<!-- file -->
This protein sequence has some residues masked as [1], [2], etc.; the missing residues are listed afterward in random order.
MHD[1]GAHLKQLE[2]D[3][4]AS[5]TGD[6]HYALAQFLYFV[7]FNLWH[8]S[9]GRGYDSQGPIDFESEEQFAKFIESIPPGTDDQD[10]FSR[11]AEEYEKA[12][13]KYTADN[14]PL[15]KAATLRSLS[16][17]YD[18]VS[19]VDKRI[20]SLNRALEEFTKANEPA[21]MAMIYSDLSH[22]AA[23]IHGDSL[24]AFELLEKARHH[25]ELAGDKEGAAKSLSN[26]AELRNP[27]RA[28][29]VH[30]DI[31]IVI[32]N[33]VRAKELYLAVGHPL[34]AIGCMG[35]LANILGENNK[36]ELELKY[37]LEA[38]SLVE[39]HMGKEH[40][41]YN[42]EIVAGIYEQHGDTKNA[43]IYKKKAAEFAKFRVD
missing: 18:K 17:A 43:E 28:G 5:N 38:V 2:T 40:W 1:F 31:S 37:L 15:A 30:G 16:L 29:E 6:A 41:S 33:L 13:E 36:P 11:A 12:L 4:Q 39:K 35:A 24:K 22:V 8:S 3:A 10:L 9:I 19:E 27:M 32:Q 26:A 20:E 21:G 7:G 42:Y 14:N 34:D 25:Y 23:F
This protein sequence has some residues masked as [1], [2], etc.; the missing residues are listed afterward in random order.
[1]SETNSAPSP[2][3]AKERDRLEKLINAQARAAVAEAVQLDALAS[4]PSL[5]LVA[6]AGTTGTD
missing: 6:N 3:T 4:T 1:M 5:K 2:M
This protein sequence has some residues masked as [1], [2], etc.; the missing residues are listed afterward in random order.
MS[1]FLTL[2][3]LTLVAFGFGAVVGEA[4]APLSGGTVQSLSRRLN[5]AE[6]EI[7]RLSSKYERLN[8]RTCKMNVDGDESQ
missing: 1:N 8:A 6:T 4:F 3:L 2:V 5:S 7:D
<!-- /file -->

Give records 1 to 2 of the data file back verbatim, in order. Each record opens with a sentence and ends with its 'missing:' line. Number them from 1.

This protein sequence has some residues masked as [1], [2], etc.; the missing residues are listed afterward in random order.
MHD[1]GAHLKQLE[2]D[3][4]AS[5]TGD[6]HYALAQFLYFV[7]FNLWH[8]S[9]GRGYDSQGPIDFESEEQFAKFIESIPPGTDDQD[10]FSR[11]AEEYEKA[12][13]KYTADN[14]PL[15]KAATLRSLS[16][17]YD[18]VS[19]VDKRI[20]SLNRALEEFTKANEPA[21]MAMIYSDLSH[22]AA[23]IHGDSL[24]AFELLEKARHH[25]ELAGDKEGAAKSLSN[26]AELRNP[27]RA[28][29]VH[30]DI[31]IVI[32]N[33]VRAKELYLAVGHPL[34]AIGCMG[35]LANILGENNK[36]ELELKY[37]LEA[38]SLVE[39]HMGKEH[40][41]YN[42]EIVAGIYEQHGDTKNA[43]IYKKKAAEFAKFRVD
missing: 18:K 17:A 43:E 28:G 5:N 38:V 2:T 40:W 1:F 31:S 37:L 15:A 30:G 16:L 29:E 6:A 41:S 33:L 13:E 36:P 11:A 12:L 4:Q 39:K 35:A 24:K 22:V 8:S 3:A 10:L 9:I 19:E 27:M 32:Q 26:A 20:E 21:G 7:G 42:Y 14:N 34:D 25:Y 23:F
This protein sequence has some residues masked as [1], [2], etc.; the missing residues are listed afterward in random order.
[1]SETNSAPSP[2][3]AKERDRLEKLINAQARAAVAEAVQLDALAS[4]PSL[5]LVA[6]AGTTGTD
missing: 6:N 3:T 4:T 1:M 5:K 2:M